Craig Clay - Yes.

Dana Barrett - And, of course, this global pandemic, which seems, we keep thinking it's going to be done, and then it's not done.

Craig Clay - Yeah, and there's a new variant.

Dana Barrett - Right, so does that, are we just becoming sort of, you know, like immune to it all in a way, like, I feel like there's still some deals happening, right, so it's not like we've had a total shutdown because of this. So are we just maybe not taking it all seriously? Or are we, what do you think is happening?

Craig Clay - I think a couple of things. I mean, if you look at the actual deal market itself, this is probably the third worst that we've had. So, you have two that are worse, so the .com implosion, and then the financial crisis.

Dana Barrett - Okay.

Craig Clay - And to your point, in those it was a very, it was a spigot just turned off. This is different, because you mentioned, there are deals that are going forward. We're happy that they're going forward. We have a lot of IPOs that continue to work and update their financials and communicate those with the SEC, so they're waiting for that opportunity. So I think what's happening is the market's looking for just that footing of just understanding, okay, I know now what's going to happen with interest rates, even if I don't like it, I know it.

Dana Barrett - Right.

Craig Clay - They are looking for surety from a geopolitical perspective. Certainly, the threat of larger wars is not ideal, and even just today, you got a pretty decent inflation number, which says, has it peaked? So now, you're sort of starting to get at this, all right, are we dealing with it? Is it starting to abate a little bit? And so with that, with sort of a floor in, and you can call the floor at any time, the market will adjust and will take off. It only needs to know what the future holds a little bit.

Dana Barrett - Right, some certainty.

Craig Clay - It doesn't have to like it.

Dana Barrett - Well, right, it doesn't have to be good certainty, just certainty.

Craig Clay - Yeah, just some certainty.

Dana Barrett - Yeah, so when there's something like, you know, the Ukraine war situation we're talking about, we really have no idea how far that's going to go or how long it's going to go on, and, you know, we also have certainly had wars that we've dealt with as Americans, you know, Afghanistan War, that went on forever. And it came to a certain point, where that was no longer impacting markets, right. So if something sort of levels out, and I think maybe that's your point, right. It's still, well, we know it's happening, so we know how to sort of behave around it.

Dana Barrett - Yes. Okay.

Craig Clay - And this war, unlike those other ones, felt contained. You didn't feel like this one was going to end up on a NATO doorstep or certainly that it was going to end up here.

Dana Barrett - Right.

Craig Clay - So, it's a very different experience to have that fear, right, so volatility is fear, the fear gauge, the vix.

Dana Barrett - Yeah.

Craig Clay - That's, what's driving this, is that difference in this one in relation to the others that you mentioned.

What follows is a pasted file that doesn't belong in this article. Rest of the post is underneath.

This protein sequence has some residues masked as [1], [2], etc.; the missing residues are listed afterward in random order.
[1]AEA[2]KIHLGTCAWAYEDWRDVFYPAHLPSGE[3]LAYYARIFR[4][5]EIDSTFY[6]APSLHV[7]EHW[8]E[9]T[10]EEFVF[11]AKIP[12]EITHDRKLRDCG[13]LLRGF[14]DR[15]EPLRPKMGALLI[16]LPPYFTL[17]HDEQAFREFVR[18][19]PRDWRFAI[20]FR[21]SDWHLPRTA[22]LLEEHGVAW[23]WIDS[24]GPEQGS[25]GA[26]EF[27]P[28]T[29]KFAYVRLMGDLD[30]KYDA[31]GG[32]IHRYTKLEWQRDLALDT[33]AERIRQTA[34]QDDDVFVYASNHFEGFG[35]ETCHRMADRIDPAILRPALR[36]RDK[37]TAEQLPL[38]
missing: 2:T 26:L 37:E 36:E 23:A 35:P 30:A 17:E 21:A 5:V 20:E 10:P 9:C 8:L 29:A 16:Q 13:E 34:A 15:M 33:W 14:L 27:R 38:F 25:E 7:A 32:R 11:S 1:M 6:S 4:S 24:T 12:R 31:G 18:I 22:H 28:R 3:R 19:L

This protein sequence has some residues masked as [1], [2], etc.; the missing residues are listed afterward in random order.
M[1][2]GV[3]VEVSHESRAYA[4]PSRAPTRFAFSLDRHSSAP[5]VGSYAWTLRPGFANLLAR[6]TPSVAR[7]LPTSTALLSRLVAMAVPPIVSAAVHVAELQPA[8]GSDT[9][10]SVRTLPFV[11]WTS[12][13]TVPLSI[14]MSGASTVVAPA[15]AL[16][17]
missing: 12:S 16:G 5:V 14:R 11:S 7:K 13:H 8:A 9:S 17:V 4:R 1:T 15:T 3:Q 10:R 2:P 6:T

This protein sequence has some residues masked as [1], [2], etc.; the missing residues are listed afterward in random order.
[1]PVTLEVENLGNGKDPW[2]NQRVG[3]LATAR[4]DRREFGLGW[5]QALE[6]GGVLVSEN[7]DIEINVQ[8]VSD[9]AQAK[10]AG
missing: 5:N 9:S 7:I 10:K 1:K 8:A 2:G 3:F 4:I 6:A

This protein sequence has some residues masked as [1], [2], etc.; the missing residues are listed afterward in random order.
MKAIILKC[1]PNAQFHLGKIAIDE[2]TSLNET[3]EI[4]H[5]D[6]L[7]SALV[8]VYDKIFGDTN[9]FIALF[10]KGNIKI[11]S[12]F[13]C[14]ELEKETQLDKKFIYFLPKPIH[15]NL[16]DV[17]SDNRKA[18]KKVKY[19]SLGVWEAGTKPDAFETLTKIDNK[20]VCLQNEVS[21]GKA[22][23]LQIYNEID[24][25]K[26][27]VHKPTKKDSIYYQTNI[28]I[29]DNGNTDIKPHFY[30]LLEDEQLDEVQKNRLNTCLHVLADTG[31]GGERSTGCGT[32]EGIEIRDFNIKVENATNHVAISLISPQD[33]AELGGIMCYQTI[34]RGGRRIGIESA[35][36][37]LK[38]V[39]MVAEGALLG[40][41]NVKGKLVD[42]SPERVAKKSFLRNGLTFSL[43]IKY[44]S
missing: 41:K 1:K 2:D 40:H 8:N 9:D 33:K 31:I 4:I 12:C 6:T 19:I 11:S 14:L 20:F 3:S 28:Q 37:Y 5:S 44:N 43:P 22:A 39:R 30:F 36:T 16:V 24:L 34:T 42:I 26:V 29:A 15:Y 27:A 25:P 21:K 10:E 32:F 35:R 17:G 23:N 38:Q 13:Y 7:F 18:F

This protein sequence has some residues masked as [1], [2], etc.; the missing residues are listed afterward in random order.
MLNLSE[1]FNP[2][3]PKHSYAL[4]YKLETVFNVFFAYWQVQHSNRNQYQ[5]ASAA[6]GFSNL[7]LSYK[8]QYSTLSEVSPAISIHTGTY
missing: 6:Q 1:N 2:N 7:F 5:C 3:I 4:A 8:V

Dana Barrett - So, I'm going to like put myself in the, you know, in the executive chair of a company that is, you know, maybe thinking about IPO, or even the other direction, right. I'm thinking about making a change, whether it's to go by private, or it's to IPO, whatever it is. I'm focused on my company. I'm focused on financials. Is DFIN taking care of me, in terms of this geopolitical situation? Are you keeping your eye out for your customers and how are you communicating with them, this is what you need to do with this kind of market?

Craig Clay - So, the companies are going to have their own advisors, that are going to be telling them, you know, here's how to expand or contract or sell an asset. Within that, we're then providing the backstop of how they do it, how they communicate, how they would put those documents into a virtual deal room, how they would communicate with the SEC, how they would communicate with the public.

Dana Barrett - So it really has, for you guys, it really has more to do with sort of understanding where your customers are at.

Craig Clay - Are at, and what they're going to do.

Dana Barrett - I got it. Okay, I got it.

Craig Clay - And there are a lot of product lines and verticals that have been very active. So, going private has been very active. So, private equity is flushed with cash. There's a lot of cash out there, which is waiting, which is why the market is sort of waiting for an opportunity. So, there's been a lot of companies that are going private. What happens usually, is they go private, there's some restructuring. The intent is obviously to go public again.

Dana Barrett - Yeah.

Craig Clay - Maybe to combine with several portfolio companies and take out something that looks different. And then, you're having companies that are looking to break up, so that's been certainly a headline in the news of a large company that's going to break into two pieces, three pieces, or just announcing that they're considering that.

Dana Barrett - Right, and those things come for a variety of different reasons. That's not really related to current events, that's just.

Craig Clay - Correct.

Dana Barrett - Is this now the right time to do those things? Yeah.